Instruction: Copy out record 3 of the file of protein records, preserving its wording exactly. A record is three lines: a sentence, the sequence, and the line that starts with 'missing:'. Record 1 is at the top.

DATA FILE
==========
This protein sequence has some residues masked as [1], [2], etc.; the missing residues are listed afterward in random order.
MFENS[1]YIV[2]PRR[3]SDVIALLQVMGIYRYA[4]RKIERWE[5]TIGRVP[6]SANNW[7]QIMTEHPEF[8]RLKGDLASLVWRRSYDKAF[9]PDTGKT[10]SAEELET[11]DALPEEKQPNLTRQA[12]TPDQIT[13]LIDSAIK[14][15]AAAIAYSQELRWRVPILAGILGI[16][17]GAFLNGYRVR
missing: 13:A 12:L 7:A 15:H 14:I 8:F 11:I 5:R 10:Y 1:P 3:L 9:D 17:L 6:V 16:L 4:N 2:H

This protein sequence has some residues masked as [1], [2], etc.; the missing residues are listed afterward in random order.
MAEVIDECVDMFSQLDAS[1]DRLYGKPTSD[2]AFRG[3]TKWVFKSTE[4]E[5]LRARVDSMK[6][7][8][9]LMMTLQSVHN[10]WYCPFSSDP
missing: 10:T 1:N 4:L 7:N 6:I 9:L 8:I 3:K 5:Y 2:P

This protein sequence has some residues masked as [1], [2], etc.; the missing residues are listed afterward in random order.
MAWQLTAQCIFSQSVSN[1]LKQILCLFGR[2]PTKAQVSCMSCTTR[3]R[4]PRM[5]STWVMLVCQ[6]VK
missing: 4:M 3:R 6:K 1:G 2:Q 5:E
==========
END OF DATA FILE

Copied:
This protein sequence has some residues masked as [1], [2], etc.; the missing residues are listed afterward in random order.
MAWQLTAQCIFSQSVSN[1]LKQILCLFGR[2]PTKAQVSCMSCTTR[3]R[4]PRM[5]STWVMLVCQ[6]VK
missing: 4:M 3:R 6:K 1:G 2:Q 5:E